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As the title says, I want to increase the number of rows that are passed when I use the mouse wheel for scrolling. I know that there exists ways to do that for Firefox and Chromium, although I want something for the entire system, mainly because of the PDF reader.

I am on a Desktop and use a Microsoft Wireless Mouse 5000.

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One would think that this should be possible from the Mouse & Touchpad system configuration. Too bad, we still need 3rd party software (for now). –  Domi Oct 20 '14 at 17:48

2 Answers 2

up vote 25 down vote accepted

In the Gnome Shell and on Unity it seems that there is no tool or setting for increasing the mouse scroll sensity. But there is a old tool that maybe can help you called imwheel.

Install it with the following command or from the Software Center:

$ sudo apt-get install imwheel

And edit the configfile ~/.imwheelrc with an editor of your choice (e.g. gedit). Fill in the following for increasing the scroll speed for every Command:

None,       Up,     Up,     3
None,       Down,   Down,   3

The 3 is the increase of the scroll. For more specific scroll increases take a look to the manpage

$ man imwheel

or read the README of the project.

You can start it by typing:

$ imwheel

be sure that you don't start the imwheel twice! That's a known bug, but you can stop imwheel with the command:

$ killall imwheel
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It worked! Thanks, although the only thing I have to complain is that using imwheel disables the function to change between windows just scrolling the mouse over their icons in the Unity Launcher. –  Rodrigo Martins Jun 6 '13 at 13:04
You're welcome. Yesterday I checked your problem, if you only need the increased wheelspeed on your pdf viewer you can replace the ".*" by "Evince" if you're using Evince. Then the Unity-Launcher works as expected. –  tvn Jun 7 '13 at 8:30
Can the numbers go lower? My wheel scrolls way too fast. Trying '1' in place of '3' is still too fast. –  DarenW Sep 5 '13 at 0:47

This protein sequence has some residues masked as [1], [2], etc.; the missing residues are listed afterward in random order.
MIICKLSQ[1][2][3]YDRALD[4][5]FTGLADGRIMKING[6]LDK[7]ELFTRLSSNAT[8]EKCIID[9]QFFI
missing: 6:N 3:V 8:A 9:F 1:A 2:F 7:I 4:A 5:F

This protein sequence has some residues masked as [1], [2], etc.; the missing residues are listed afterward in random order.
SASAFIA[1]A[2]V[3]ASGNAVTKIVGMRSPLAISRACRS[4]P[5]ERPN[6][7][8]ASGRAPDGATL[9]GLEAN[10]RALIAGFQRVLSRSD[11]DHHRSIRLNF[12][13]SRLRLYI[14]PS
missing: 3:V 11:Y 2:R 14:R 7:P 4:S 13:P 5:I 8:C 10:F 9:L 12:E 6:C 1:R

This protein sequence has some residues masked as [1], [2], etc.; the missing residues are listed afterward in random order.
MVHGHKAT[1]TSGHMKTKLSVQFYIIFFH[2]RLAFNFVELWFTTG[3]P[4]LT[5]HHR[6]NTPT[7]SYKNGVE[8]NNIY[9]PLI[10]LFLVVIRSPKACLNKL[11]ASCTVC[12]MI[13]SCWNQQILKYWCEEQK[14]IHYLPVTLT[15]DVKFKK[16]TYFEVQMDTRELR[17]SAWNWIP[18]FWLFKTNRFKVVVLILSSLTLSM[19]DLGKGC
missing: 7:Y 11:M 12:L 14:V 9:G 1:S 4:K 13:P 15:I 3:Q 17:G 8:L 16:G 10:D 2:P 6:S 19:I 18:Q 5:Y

@DarenW have you tried numbers like '0.5' ou '0.1' ? –  Rodrigo Martins Sep 26 '13 at 16:53
This is a bad, hacky not really working method. In Nautilus the marked files jump 3 lines back or forth instead of actually scrolling. It scrolls when you getting "over the borders" but its like bushing up/down on the keyboard 3 times. Same in sublime text and I guess in a lot of other progs. (Ubuntu 13.10) –  redanimalwar Feb 4 '14 at 5:45

The accepted answer has a config that for whatever reason maps the scrolling to UP and DOWN on the keyboard. Makes no sense to me.

I have found a perfect script that actually maps to the mouse and adds a GUI to set up the mouse speed.

# Version 0.1 Tuesday, 07 May 2013
# Comments and complaints http://www.nicknorton.net
# GUI for mouse wheel speed using imwheel in Gnome
# imwheel needs to be installed for this script to work
# sudo apt-get install imwheel
# Pretty much hard wired to only use a mouse with
# left, right and wheel in the middle.
# If you have a mouse with complications or special needs,
# use the command xev to find what your wheel does.
### see if imwheel config exists, if not create it ###
if [ ! -f ~/.imwheelrc ]

cat >~/.imwheelrc<<EOF
None,      Up,   Button4, 1
None,      Down, Button5, 1
Control_L, Up,   Control_L|Button4
Control_L, Down, Control_L|Button5
Shift_L,   Up,   Shift_L|Button4
Shift_L,   Down, Shift_L|Button5


CURRENT_VALUE=$(awk -F 'Button4,' '{print $2}' ~/.imwheelrc)

NEW_VALUE=$(zenity --scale --window-icon=info --ok-label=Apply --title="Wheelies" --text "Mouse wheel speed:" --min-value=1 --max-value=100 --value="$CURRENT_VALUE" --step 1)

if [ "$NEW_VALUE" == "" ];
then exit 0

sed -i "s/\($TARGET_KEY *Button4, *\).*/\1$NEW_VALUE/" ~/.imwheelrc # find the string Button4, and write new value.
sed -i "s/\($TARGET_KEY *Button5, *\).*/\1$NEW_VALUE/" ~/.imwheelrc # find the string Button5, and write new value.

cat ~/.imwheelrc
imwheel -kill

There is also a video where it is introduced. I have not even finished watching this because I got it running in no time. The following would install the required packages, download the script and execute it for us:

sudo apt-get install -y imwheel
wget http://www.nicknorton.net/mousewheel.sh ~/bin/set-mousewheel
chmod +x ~/bin/set-mousewheel

Set the wheel speed on a nice slider and be happy. Later just change with set-mousewheel command.

Not sure if imweel is automatically started after install, else we need to add it to startup applications.

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Outstanding stuff! The script doesn't work out of the box in Ubuntu 14.04 LTS, but if I take the config directly out of the script and put it into .imwheelrc, it works like a charm. –  aroll605 May 26 '14 at 0:29
There seems to be a bug with it in 14.04 LTS. Occasionally, it would stop the wheel from working completely, until I restart the process. Happens only on boot and 'imwheel' is included in the startup applications list. –  aroll605 Jun 23 '14 at 17:21

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